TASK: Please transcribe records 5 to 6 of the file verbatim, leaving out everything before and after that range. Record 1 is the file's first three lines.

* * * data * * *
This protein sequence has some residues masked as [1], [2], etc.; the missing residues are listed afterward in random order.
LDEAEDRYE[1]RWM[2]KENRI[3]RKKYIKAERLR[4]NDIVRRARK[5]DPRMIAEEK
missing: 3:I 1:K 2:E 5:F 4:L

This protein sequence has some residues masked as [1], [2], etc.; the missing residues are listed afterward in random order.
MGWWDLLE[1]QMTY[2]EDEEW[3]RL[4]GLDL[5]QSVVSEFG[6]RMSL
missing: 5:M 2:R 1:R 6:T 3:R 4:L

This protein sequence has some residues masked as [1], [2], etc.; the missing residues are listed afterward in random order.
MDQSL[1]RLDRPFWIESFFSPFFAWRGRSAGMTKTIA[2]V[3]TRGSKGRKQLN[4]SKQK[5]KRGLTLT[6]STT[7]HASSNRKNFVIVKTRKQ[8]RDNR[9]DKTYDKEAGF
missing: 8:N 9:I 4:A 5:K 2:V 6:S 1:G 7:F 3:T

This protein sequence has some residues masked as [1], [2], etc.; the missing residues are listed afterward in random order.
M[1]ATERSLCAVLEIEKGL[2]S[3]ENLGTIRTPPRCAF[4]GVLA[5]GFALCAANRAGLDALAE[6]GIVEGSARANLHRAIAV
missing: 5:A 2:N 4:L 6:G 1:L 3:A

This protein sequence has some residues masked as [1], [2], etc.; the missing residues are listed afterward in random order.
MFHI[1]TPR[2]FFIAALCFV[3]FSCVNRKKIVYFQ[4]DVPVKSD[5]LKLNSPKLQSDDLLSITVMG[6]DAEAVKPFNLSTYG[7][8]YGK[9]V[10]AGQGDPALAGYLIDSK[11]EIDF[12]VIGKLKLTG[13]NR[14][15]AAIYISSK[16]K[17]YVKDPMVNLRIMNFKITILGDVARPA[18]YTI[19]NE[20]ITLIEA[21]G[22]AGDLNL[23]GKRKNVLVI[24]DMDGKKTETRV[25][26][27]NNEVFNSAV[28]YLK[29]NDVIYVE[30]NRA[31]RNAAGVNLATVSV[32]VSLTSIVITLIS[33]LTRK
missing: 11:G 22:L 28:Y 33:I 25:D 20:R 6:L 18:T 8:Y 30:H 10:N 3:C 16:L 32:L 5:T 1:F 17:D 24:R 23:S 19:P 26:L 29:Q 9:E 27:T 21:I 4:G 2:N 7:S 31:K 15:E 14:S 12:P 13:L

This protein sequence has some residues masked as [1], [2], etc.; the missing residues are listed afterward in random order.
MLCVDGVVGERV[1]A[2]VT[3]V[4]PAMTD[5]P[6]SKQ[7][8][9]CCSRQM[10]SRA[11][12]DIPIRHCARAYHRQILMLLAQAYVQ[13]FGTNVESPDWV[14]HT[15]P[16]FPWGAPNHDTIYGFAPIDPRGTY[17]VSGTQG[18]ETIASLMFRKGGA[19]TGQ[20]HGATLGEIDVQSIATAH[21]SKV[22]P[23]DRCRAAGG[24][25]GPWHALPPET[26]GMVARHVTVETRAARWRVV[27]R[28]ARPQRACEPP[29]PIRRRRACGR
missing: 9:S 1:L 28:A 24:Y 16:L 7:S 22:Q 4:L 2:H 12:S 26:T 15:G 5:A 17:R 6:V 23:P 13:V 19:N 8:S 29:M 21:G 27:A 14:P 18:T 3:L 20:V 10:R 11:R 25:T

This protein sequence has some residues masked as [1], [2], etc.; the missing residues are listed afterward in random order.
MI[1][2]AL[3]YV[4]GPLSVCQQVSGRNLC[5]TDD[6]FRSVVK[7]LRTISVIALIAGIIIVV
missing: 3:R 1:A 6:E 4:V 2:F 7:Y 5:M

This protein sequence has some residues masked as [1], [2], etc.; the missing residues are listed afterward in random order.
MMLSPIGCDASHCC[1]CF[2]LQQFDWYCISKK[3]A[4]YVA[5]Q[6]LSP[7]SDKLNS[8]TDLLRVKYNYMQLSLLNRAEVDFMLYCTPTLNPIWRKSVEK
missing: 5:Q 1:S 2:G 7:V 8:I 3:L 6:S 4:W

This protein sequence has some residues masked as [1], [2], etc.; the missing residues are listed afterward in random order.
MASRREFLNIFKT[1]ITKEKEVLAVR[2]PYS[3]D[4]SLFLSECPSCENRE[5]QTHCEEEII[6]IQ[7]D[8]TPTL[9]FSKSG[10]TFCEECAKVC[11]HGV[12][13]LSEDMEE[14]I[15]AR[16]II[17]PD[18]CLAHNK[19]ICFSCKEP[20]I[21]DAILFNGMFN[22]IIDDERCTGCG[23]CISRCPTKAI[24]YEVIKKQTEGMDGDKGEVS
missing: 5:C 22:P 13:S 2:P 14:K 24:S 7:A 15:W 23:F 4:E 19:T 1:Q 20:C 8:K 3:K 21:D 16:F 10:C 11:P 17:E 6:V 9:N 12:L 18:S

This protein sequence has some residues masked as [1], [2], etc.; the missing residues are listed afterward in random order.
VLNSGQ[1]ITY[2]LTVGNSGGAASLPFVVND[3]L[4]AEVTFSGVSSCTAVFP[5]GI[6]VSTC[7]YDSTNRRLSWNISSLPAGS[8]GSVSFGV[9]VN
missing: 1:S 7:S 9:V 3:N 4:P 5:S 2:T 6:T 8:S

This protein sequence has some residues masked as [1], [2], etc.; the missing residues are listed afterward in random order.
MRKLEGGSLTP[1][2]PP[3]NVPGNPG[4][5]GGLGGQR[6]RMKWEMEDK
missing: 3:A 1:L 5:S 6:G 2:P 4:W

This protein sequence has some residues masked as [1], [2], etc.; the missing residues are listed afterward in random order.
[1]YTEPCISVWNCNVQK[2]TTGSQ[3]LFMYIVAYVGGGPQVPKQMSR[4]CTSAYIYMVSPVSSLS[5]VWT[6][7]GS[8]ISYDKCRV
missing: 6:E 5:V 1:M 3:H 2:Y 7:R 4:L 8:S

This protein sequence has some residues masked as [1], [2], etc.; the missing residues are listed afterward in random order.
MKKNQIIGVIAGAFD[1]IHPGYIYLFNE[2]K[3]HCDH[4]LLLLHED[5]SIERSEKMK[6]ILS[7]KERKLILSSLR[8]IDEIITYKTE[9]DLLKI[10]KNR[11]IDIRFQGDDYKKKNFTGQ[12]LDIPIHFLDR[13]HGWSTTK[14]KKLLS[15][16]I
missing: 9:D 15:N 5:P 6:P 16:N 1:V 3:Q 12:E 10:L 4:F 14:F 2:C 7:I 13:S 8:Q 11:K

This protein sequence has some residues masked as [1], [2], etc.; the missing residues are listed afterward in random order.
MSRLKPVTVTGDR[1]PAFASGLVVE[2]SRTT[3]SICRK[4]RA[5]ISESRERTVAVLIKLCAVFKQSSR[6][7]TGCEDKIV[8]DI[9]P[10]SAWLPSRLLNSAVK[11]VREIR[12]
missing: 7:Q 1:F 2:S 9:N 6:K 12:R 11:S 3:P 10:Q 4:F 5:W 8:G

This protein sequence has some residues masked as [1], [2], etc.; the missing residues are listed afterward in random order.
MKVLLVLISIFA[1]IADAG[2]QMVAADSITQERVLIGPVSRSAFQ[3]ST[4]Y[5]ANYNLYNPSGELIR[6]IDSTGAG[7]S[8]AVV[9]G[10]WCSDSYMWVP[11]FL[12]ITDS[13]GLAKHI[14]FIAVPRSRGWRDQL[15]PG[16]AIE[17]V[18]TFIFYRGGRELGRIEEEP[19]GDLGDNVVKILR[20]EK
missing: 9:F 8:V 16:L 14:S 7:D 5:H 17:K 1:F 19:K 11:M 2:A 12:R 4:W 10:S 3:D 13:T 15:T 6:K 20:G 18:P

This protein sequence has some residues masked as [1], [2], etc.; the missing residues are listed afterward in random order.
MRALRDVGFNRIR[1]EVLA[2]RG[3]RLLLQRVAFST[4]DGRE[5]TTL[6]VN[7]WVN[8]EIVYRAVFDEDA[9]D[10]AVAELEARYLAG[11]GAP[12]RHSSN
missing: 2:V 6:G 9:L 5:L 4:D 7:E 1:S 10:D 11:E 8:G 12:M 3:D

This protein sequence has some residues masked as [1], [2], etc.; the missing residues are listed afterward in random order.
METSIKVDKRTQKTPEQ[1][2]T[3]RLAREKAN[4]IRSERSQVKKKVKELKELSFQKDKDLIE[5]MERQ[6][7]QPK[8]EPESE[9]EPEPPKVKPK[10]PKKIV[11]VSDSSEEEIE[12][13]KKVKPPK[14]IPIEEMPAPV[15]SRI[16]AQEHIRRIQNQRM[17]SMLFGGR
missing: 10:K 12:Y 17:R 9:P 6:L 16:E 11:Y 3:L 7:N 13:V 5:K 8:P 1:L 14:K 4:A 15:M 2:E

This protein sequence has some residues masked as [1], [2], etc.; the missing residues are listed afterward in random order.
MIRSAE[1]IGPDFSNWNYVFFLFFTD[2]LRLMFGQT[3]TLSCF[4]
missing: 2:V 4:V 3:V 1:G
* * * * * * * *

This protein sequence has some residues masked as [1], [2], etc.; the missing residues are listed afterward in random order.
MFHI[1]TPR[2]FFIAALCFV[3]FSCVNRKKIVYFQ[4]DVPVKSD[5]LKLNSPKLQSDDLLSITVMG[6]DAEAVKPFNLSTYG[7][8]YGK[9]V[10]AGQGDPALAGYLIDSK[11]EIDF[12]VIGKLKLTG[13]NR[14][15]AAIYISSK[16]K[17]YVKDPMVNLRIMNFKITILGDVARPA[18]YTI[19]NE[20]ITLIEA[21]G[22]AGDLNL[23]GKRKNVLVI[24]DMDGKKTETRV[25][26][27]NNEVFNSAV[28]YLK[29]NDVIYVE[30]NRA[31]RNAAGVNLATVSV[32]VSLTSIVITLIS[33]LTRK
missing: 11:G 22:L 28:Y 33:I 25:D 20:R 6:L 18:T 8:Y 30:H 10:N 3:C 16:L 32:L 5:T 1:F 17:D 24:R 23:S 19:P 26:L 29:Q 9:E 27:T 21:I 4:G 2:N 7:S 31:K 15:E 14:S 12:P 13:L

This protein sequence has some residues masked as [1], [2], etc.; the missing residues are listed afterward in random order.
MLCVDGVVGERV[1]A[2]VT[3]V[4]PAMTD[5]P[6]SKQ[7][8][9]CCSRQM[10]SRA[11][12]DIPIRHCARAYHRQILMLLAQAYVQ[13]FGTNVESPDWV[14]HT[15]P[16]FPWGAPNHDTIYGFAPIDPRGTY[17]VSGTQG[18]ETIASLMFRKGGA[19]TGQ[20]HGATLGEIDVQSIATAH[21]SKV[22]P[23]DRCRAAGG[24][25]GPWHALPPET[26]GMVARHVTVETRAARWRVV[27]R[28]ARPQRACEPP[29]PIRRRRACGR
missing: 9:S 1:L 28:A 24:Y 16:L 7:S 22:Q 4:L 2:H 12:S 26:T 15:G 5:A 17:R 6:V 23:P 13:V 19:N 8:S 29:M 21:G 27:A 14:P 18:T 3:L 20:V 10:R 11:R 25:T